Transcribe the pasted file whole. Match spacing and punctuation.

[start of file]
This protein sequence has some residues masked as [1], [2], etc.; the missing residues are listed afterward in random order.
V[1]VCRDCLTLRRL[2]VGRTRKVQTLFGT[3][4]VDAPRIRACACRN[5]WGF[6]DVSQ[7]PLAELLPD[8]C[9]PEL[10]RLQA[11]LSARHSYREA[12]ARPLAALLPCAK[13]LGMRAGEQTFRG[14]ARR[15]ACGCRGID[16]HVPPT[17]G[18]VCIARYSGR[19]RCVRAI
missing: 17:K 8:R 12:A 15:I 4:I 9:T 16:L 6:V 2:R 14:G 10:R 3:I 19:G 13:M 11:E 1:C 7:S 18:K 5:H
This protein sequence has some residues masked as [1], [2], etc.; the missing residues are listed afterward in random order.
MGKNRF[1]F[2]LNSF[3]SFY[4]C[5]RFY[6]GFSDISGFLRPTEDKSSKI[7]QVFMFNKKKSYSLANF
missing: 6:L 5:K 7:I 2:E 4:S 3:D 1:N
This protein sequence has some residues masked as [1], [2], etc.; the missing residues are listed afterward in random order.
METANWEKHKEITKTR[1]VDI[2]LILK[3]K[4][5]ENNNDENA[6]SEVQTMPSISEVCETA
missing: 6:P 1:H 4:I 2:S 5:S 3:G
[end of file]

This protein sequence has some residues masked as [1], [2], etc.; the missing residues are listed afterward in random order.
V[1]VCRDCLTLRRL[2]VGRTRKVQTLFGT[3][4]VDAPRIRACACRN[5]WGF[6]DVSQ[7]PLAELLPD[8]C[9]PEL[10]RLQA[11]LSARHSYREA[12]ARPLAALLPCAK[13]LGMRAGEQTFRG[14]ARR[15]ACGCRGID[16]HVPPT[17]G[18]VCIARYSGR[19]RCVRAI
missing: 17:K 8:R 12:A 15:I 4:I 9:T 16:L 6:V 2:R 14:G 10:R 3:I 19:G 13:M 11:E 1:C 7:S 18:K 5:H
This protein sequence has some residues masked as [1], [2], etc.; the missing residues are listed afterward in random order.
MGKNRF[1]F[2]LNSF[3]SFY[4]C[5]RFY[6]GFSDISGFLRPTEDKSSKI[7]QVFMFNKKKSYSLANF
missing: 6:L 5:K 7:I 2:E 4:S 3:D 1:N
This protein sequence has some residues masked as [1], [2], etc.; the missing residues are listed afterward in random order.
METANWEKHKEITKTR[1]VDI[2]LILK[3]K[4][5]ENNNDENA[6]SEVQTMPSISEVCETA
missing: 6:P 1:H 4:I 2:S 5:S 3:G